Defenceman (ice hockey)

Defenceman (ice hockey)

Defence (defense in the U.S.A.) in ice hockey is a player position whose primary responsibility is to prevent the opposing team from scoring. They are often referred to as defencemen, D, or "blueliners".

In regular play, two defencemen complement three forwards and a goaltender on the ice. Exceptions include overtime and when a team is shorthanded (ie. has been assessed a penalty), in which two defencemen are typically joined by only two forwards and a goaltender.

Distinguished defencemen

Each year the NHL, the premier ice hockey league in the world, presents the James Norris Memorial Trophy to the best defenceman in the league. Bobby Orr of the Boston Bruins – an eight-time Norris Trophy recipient [citeweb|title=Bobby Orr - Legends of Hockey|url=|accessdate=2008-09-27|publisher=Hockey Hall of Fame] – is often considered to be the greatest defenceman in NHL and ice hockey history. In addition to his Norris Trophy honours, he is the only defenceman in NHL history to capture win the Art Ross Trophy as the league's leading scorer. [citeweb|title=Bobby Orr Biography|url=|accessdate=2008-09-27] In 1998, Orr was selected as the best defenceman of all-time (second overall behind Wayne Gretzky) in The Hockey News' Top 100 NHL Players of all-time.

Conversely, according to the IIHF Centennial All-Star Team (also chosen by The Hockey News), the greatest defencemen to play in IIHF-sanctioned international competition are Vyacheslav Fetisov and Börje Salming. [ [ IIHF Centennial All-Star Team ] ]

'Stay-at-home' and 'Offensive defense'

Defence players are often described by the amount they participate in the offence. The extreme of non-participation in offence is a "Stay-at-home" defender, who takes few risks and does not score much, instead focusing on defending against the opposing team. The extreme of participation is an "offensive defencemen", who gets aggressively involved in the team's offence. To accomplish this, the offensive defence player often goes deep into the opposing team's zone to get closer to their net. This makes it difficult for the defender to protect his or her own net from being scored on if the other team gains control of the puck. This can lead to more odd man rushes and breakaway opportunities for the opposing team.

Defensive zone play

When in the defensive zone, the defence player is responsible for keeping the opposing forwards' opportunities to a minimum when they are on a rush, forcing them to the corners and blocking both passing and shooting lanes. When the opposing offence is putting pressure on the defence's team, the defence skater usually plays closer to the goal, attempting again to block shooting lanes but also ensure that the goalie is not screened (prevented from being able to see the puck at all times).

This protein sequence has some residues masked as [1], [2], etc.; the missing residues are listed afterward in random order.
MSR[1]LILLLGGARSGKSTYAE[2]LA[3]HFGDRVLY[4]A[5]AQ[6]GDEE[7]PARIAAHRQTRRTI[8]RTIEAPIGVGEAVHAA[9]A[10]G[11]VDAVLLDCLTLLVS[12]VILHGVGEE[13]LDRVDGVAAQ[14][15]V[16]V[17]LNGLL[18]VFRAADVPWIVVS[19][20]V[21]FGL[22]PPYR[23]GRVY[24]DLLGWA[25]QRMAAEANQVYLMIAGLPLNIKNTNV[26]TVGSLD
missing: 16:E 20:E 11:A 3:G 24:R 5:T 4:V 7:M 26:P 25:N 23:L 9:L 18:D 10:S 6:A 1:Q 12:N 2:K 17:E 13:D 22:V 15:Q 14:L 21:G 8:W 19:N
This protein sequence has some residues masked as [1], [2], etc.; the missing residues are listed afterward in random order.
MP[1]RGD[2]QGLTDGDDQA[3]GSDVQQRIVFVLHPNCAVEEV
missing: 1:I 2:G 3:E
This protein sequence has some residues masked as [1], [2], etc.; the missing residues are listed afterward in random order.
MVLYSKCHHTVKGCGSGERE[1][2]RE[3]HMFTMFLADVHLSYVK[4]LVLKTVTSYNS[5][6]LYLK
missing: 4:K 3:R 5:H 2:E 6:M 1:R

Neutral zone play

In the neutral zone, the defence hangs back towards his or her own blue line, usually playing the puck up to other teammates. According to Jay Leach, who writes for's "learn to play hockey" section, the defence must "Move the puck hard and quick to the open man. Join the rush, [but] do not lead it."

Offensive zone play

In the offensive zone, the defence skaters "play the blue line." It is their duty to keep the puck in the offensive zone by stopping it from crossing the blue line that demarcates where the offensive zone begins. Defence players must be quick to pass the puck around, helping their forwards to open up shooting lanes, or taking open shots themselves when they become available. The defence must also be able to skate quickly to cut off any breakaways, moving themselves back into the defensive zone ahead of the onrushing opponent.

Essentially in all three zones of the rink, the defence is the backstop for the puck. It should never go behind the defence, unless the player lets it. The defence keeps the momentum of play squarely directed towards the opposing goal


The backcheck is a play in hockey where a non-defence skater moves back to play defence by keeping an opposing player out of a play through means of checking, stick control, and/or body positioning.


During faceoffs in the defensive zone, most teams have their defence players pair up with opposing forwards to tie them up while leaving the team's forwards open to move the puck, though this is at the discretion of the individual coach. In the offensive zone, the defence player acts in his or her usual role, keeping control of the puck as the forwards fight for position.

In the first organized hockey, (see Amateur Hockey Association of Canada), defencemen used to line up in an "I" formation behind the rover(defunct) as "point" and "coverpoint". Defence is still referred to as "playing the point".


ee also

*Defence player
*List of NHL players

External links

* [ List of NHL Defencemen, present players and recently retired ]

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